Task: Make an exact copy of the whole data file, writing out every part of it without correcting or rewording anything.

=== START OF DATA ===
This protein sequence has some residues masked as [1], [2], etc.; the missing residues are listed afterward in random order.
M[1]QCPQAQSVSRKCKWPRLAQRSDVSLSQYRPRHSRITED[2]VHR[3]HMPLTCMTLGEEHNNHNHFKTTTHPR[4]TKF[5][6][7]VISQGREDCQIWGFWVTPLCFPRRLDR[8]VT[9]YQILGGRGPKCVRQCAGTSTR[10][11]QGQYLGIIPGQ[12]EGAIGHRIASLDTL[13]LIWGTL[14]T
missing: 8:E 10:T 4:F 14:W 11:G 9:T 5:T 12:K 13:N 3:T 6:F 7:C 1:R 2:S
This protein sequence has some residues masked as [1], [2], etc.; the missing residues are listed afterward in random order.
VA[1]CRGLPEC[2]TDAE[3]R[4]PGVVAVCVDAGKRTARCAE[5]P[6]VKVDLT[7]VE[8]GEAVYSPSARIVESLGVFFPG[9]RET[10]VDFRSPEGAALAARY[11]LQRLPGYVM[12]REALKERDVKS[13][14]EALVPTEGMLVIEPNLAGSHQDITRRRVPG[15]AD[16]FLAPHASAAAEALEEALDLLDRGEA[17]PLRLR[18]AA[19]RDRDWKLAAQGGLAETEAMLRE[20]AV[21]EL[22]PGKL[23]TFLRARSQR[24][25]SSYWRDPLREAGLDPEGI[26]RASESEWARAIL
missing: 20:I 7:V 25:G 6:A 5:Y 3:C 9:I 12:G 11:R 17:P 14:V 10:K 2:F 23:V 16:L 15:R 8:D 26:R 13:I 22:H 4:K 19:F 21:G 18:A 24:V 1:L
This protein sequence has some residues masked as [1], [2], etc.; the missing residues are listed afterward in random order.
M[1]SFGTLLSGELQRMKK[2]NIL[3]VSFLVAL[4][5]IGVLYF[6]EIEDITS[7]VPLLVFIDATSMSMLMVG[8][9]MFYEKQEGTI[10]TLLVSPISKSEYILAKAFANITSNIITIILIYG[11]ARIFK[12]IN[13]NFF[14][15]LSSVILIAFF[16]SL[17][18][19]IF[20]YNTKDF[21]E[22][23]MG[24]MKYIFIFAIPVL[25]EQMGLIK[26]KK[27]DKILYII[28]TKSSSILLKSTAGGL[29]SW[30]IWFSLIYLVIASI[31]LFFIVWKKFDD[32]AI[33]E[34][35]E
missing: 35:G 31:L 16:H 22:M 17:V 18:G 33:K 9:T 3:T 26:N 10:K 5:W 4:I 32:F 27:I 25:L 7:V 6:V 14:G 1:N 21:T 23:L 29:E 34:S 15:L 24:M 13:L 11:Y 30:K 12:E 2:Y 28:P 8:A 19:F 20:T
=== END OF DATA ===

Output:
This protein sequence has some residues masked as [1], [2], etc.; the missing residues are listed afterward in random order.
M[1]QCPQAQSVSRKCKWPRLAQRSDVSLSQYRPRHSRITED[2]VHR[3]HMPLTCMTLGEEHNNHNHFKTTTHPR[4]TKF[5][6][7]VISQGREDCQIWGFWVTPLCFPRRLDR[8]VT[9]YQILGGRGPKCVRQCAGTSTR[10][11]QGQYLGIIPGQ[12]EGAIGHRIASLDTL[13]LIWGTL[14]T
missing: 8:E 10:T 4:F 14:W 11:G 9:T 5:T 12:K 13:N 3:T 6:F 7:C 1:R 2:S
This protein sequence has some residues masked as [1], [2], etc.; the missing residues are listed afterward in random order.
VA[1]CRGLPEC[2]TDAE[3]R[4]PGVVAVCVDAGKRTARCAE[5]P[6]VKVDLT[7]VE[8]GEAVYSPSARIVESLGVFFPG[9]RET[10]VDFRSPEGAALAARY[11]LQRLPGYVM[12]REALKERDVKS[13][14]EALVPTEGMLVIEPNLAGSHQDITRRRVPG[15]AD[16]FLAPHASAAAEALEEALDLLDRGEA[17]PLRLR[18]AA[19]RDRDWKLAAQGGLAETEAMLRE[20]AV[21]EL[22]PGKL[23]TFLRARSQR[24][25]SSYWRDPLREAGLDPEGI[26]RASESEWARAIL
missing: 20:I 7:V 25:G 6:A 5:Y 3:C 9:I 12:G 11:R 17:P 14:V 10:K 2:F 23:V 16:L 15:R 8:D 26:R 13:I 22:H 4:K 19:F 21:G 18:A 24:V 1:L
This protein sequence has some residues masked as [1], [2], etc.; the missing residues are listed afterward in random order.
M[1]SFGTLLSGELQRMKK[2]NIL[3]VSFLVAL[4][5]IGVLYF[6]EIEDITS[7]VPLLVFIDATSMSMLMVG[8][9]MFYEKQEGTI[10]TLLVSPISKSEYILAKAFANITSNIITIILIYG[11]ARIFK[12]IN[13]NFF[14][15]LSSVILIAFF[16]SL[17][18][19]IF[20]YNTKDF[21]E[22][23]MG[24]MKYIFIFAIPVL[25]EQMGLIK[26]KK[27]DKILYII[28]TKSSSILLKSTAGGL[29]SW[30]IWFSLIYLVIASI[31]LFFIVWKKFDD[32]AI[33]E[34][35]E
missing: 35:G 31:L 16:H 22:M 17:V 18:G 33:K 9:T 3:T 26:N 10:K 5:W 4:I 32:F 27:I 25:L 7:V 6:V 14:G 1:N 21:T 23:L 29:E 34:S 15:L 24:M 13:L 11:Y 30:K 12:E 2:Y 28:P 8:A 19:F 20:T